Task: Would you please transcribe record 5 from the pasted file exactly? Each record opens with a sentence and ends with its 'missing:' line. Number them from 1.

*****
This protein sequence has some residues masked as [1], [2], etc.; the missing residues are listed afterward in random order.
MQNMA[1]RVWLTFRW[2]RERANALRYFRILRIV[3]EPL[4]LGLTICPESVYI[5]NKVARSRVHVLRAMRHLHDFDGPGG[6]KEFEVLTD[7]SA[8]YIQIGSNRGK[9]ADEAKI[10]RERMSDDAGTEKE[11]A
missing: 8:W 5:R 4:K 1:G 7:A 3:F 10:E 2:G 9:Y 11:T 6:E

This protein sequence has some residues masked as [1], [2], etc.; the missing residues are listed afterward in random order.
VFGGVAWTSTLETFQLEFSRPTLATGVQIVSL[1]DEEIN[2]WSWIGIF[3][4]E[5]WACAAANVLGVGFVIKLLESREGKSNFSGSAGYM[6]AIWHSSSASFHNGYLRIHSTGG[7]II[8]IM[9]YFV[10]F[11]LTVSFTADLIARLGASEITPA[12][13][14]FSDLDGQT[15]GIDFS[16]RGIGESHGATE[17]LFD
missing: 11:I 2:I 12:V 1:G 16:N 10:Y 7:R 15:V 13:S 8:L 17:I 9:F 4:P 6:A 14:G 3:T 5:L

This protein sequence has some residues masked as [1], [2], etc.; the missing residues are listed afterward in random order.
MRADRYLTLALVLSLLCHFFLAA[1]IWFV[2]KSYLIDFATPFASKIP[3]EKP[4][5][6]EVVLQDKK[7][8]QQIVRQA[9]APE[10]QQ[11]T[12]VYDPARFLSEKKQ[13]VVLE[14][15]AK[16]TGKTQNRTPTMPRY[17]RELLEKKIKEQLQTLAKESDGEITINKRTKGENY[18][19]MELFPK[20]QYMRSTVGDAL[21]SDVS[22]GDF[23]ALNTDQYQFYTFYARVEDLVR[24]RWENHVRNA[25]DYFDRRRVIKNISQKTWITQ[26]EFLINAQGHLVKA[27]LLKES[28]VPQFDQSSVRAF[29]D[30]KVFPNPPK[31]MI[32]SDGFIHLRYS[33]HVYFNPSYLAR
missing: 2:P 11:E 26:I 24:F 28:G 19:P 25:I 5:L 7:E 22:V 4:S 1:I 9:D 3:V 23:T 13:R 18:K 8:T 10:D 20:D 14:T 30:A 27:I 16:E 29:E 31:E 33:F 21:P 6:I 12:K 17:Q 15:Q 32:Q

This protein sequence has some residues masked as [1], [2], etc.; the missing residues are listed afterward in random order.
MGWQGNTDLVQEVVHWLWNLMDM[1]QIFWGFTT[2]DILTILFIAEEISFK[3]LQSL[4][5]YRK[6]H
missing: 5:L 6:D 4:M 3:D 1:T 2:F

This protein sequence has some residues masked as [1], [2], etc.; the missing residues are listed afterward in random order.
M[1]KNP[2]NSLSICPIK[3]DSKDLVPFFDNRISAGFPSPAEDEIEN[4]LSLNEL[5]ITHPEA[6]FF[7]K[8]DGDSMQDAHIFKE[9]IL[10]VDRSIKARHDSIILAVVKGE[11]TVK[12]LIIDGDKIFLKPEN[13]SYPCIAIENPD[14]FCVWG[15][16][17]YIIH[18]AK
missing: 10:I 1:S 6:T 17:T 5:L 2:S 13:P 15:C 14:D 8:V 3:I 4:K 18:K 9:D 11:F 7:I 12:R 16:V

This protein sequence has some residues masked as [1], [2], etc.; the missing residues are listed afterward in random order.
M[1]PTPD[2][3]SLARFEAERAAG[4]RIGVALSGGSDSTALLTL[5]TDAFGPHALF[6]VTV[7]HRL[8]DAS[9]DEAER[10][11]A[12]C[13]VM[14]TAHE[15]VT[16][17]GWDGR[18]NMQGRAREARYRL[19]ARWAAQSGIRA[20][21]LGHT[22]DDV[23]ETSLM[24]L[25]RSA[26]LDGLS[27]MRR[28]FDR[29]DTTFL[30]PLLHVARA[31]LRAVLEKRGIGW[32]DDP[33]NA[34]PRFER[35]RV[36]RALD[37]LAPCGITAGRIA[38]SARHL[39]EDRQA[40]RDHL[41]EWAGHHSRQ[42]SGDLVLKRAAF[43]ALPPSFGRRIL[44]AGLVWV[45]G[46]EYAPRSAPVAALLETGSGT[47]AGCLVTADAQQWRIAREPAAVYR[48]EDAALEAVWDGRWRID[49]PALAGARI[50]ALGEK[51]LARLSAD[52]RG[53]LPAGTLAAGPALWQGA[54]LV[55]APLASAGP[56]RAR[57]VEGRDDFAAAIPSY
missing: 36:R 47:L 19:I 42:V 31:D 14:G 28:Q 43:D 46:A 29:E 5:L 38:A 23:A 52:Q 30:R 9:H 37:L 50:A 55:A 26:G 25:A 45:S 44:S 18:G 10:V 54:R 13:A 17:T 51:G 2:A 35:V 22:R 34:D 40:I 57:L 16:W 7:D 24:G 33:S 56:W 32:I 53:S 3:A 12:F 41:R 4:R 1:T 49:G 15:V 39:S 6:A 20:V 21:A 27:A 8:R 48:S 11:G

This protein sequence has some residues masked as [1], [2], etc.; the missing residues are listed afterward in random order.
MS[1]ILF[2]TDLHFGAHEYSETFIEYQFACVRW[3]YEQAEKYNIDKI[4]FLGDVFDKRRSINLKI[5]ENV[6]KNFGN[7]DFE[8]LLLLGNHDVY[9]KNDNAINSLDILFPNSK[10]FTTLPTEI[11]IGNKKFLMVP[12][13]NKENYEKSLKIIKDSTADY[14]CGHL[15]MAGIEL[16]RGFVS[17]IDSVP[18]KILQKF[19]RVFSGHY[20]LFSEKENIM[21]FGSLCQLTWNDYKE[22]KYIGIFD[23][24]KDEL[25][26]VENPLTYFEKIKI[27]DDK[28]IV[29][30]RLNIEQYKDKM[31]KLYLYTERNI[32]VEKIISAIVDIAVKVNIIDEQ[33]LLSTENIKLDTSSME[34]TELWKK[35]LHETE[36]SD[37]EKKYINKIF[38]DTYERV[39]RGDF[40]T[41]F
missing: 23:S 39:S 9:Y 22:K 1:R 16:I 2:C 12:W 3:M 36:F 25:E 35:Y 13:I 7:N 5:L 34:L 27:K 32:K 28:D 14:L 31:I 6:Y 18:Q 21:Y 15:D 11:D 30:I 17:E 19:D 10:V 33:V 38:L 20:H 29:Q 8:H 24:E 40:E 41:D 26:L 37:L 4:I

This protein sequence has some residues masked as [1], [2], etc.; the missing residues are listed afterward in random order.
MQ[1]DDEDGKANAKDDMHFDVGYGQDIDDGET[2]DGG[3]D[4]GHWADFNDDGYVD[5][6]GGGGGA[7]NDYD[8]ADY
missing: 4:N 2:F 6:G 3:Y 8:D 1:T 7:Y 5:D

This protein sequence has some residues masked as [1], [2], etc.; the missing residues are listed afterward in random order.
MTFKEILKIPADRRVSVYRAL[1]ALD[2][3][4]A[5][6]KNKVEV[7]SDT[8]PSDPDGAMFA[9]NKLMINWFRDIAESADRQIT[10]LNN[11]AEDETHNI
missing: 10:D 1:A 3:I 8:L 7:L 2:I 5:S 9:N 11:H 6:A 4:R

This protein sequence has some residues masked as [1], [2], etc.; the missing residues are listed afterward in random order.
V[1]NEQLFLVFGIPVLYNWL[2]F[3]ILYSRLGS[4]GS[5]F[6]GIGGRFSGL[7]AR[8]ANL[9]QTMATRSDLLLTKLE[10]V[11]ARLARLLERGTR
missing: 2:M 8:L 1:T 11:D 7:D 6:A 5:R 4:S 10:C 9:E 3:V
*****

This protein sequence has some residues masked as [1], [2], etc.; the missing residues are listed afterward in random order.
M[1]KNP[2]NSLSICPIK[3]DSKDLVPFFDNRISAGFPSPAEDEIEN[4]LSLNEL[5]ITHPEA[6]FF[7]K[8]DGDSMQDAHIFKE[9]IL[10]VDRSIKARHDSIILAVVKGE[11]TVK[12]LIIDGDKIFLKPEN[13]SYPCIAIENPD[14]FCVWG[15][16][17]YIIH[18]AK
missing: 10:I 1:S 6:T 17:T 5:L 2:S 13:P 15:C 14:D 8:V 3:I 4:K 18:K 9:D 11:F 7:I 12:R 16:V